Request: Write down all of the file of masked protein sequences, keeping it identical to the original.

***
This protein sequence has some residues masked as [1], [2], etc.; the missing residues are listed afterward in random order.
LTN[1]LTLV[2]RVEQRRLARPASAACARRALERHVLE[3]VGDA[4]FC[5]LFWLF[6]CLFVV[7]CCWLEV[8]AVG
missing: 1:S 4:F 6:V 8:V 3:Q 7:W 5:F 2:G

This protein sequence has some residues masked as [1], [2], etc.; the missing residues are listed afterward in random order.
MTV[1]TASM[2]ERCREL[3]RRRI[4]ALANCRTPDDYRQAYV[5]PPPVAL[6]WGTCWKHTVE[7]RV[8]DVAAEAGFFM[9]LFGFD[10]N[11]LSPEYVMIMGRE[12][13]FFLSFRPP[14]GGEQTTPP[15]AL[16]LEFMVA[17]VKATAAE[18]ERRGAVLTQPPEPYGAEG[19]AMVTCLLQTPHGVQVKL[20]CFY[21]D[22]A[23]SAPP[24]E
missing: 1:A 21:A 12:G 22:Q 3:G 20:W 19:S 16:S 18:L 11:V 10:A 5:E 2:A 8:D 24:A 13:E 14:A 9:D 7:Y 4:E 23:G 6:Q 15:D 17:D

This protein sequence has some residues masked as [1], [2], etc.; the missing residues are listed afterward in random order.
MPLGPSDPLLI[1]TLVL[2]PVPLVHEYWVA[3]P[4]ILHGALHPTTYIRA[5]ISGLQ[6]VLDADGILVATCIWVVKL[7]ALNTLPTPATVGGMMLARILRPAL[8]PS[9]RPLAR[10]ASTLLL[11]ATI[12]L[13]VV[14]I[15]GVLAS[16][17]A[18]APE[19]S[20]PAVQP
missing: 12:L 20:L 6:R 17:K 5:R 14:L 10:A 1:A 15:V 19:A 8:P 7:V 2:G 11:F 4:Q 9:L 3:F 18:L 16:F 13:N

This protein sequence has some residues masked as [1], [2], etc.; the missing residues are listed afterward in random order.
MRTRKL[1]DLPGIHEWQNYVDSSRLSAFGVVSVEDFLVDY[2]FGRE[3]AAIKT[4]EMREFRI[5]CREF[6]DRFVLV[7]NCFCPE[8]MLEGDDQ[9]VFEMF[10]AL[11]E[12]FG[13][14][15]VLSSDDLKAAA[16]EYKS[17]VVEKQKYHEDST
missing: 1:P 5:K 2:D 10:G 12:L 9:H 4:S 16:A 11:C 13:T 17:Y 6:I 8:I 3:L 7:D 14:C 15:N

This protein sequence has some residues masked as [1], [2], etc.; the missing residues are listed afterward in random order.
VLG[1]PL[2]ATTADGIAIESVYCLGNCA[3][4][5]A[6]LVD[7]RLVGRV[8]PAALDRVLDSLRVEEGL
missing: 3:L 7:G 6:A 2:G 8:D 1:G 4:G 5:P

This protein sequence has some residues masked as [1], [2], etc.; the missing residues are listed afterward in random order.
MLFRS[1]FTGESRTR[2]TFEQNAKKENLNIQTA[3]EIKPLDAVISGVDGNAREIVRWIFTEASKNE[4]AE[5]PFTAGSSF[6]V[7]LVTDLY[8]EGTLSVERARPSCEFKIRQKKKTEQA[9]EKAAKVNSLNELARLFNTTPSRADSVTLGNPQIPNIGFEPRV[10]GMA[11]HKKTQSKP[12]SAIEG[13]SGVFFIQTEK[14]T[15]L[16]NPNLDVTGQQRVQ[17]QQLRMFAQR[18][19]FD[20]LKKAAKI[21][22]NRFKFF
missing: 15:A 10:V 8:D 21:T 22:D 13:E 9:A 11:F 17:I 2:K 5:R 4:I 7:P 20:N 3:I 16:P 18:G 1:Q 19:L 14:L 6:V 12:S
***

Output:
This protein sequence has some residues masked as [1], [2], etc.; the missing residues are listed afterward in random order.
LTN[1]LTLV[2]RVEQRRLARPASAACARRALERHVLE[3]VGDA[4]FC[5]LFWLF[6]CLFVV[7]CCWLEV[8]AVG
missing: 1:S 4:F 6:V 8:V 3:Q 7:W 5:F 2:G

This protein sequence has some residues masked as [1], [2], etc.; the missing residues are listed afterward in random order.
MTV[1]TASM[2]ERCREL[3]RRRI[4]ALANCRTPDDYRQAYV[5]PPPVAL[6]WGTCWKHTVE[7]RV[8]DVAAEAGFFM[9]LFGFD[10]N[11]LSPEYVMIMGRE[12][13]FFLSFRPP[14]GGEQTTPP[15]AL[16]LEFMVA[17]VKATAAE[18]ERRGAVLTQPPEPYGAEG[19]AMVTCLLQTPHGVQVKL[20]CFY[21]D[22]A[23]SAPP[24]E
missing: 1:A 21:A 12:G 22:Q 3:G 20:W 19:S 16:S 18:L 11:V 10:A 5:E 2:A 8:D 24:A 13:E 14:A 9:D 7:Y 4:E 23:G 6:Q 15:D 17:D

This protein sequence has some residues masked as [1], [2], etc.; the missing residues are listed afterward in random order.
MPLGPSDPLLI[1]TLVL[2]PVPLVHEYWVA[3]P[4]ILHGALHPTTYIRA[5]ISGLQ[6]VLDADGILVATCIWVVKL[7]ALNTLPTPATVGGMMLARILRPAL[8]PS[9]RPLAR[10]ASTLLL[11]ATI[12]L[13]VV[14]I[15]GVLAS[16][17]A[18]APE[19]S[20]PAVQP
missing: 12:L 20:L 6:R 17:K 5:R 14:L 10:A 1:A 15:V 19:A 8:P 7:V 2:G 11:F 4:Q 9:L 3:F 18:L 16:F 13:N

This protein sequence has some residues masked as [1], [2], etc.; the missing residues are listed afterward in random order.
MRTRKL[1]DLPGIHEWQNYVDSSRLSAFGVVSVEDFLVDY[2]FGRE[3]AAIKT[4]EMREFRI[5]CREF[6]DRFVLV[7]NCFCPE[8]MLEGDDQ[9]VFEMF[10]AL[11]E[12]FG[13][14][15]VLSSDDLKAAA[16]EYKS[17]VVEKQKYHEDST
missing: 1:P 5:K 2:D 10:G 12:L 9:H 4:S 16:A 11:C 13:T 17:Y 6:I 8:I 3:L 7:D 14:C 15:N

This protein sequence has some residues masked as [1], [2], etc.; the missing residues are listed afterward in random order.
VLG[1]PL[2]ATTADGIAIESVYCLGNCA[3][4][5]A[6]LVD[7]RLVGRV[8]PAALDRVLDSLRVEEGL
missing: 3:L 7:G 6:A 2:G 8:D 1:G 4:G 5:P

This protein sequence has some residues masked as [1], [2], etc.; the missing residues are listed afterward in random order.
MLFRS[1]FTGESRTR[2]TFEQNAKKENLNIQTA[3]EIKPLDAVISGVDGNAREIVRWIFTEASKNE[4]AE[5]PFTAGSSF[6]V[7]LVTDLY[8]EGTLSVERARPSCEFKIRQKKKTEQA[9]EKAAKVNSLNELARLFNTTPSRADSVTLGNPQIPNIGFEPRV[10]GMA[11]HKKTQSKP[12]SAIEG[13]SGVFFIQTEK[14]T[15]L[16]NPNLDVTGQQRVQ[17]QQLRMFAQR[18][19]FD[20]LKKAAKI[21][22]NRFKFF
missing: 15:A 10:V 8:D 21:T 22:D 13:E 9:A 11:F 17:I 2:K 5:R 4:I 7:P 20:N 3:I 16:P 18:G 1:Q 19:L 14:L 6:V 12:S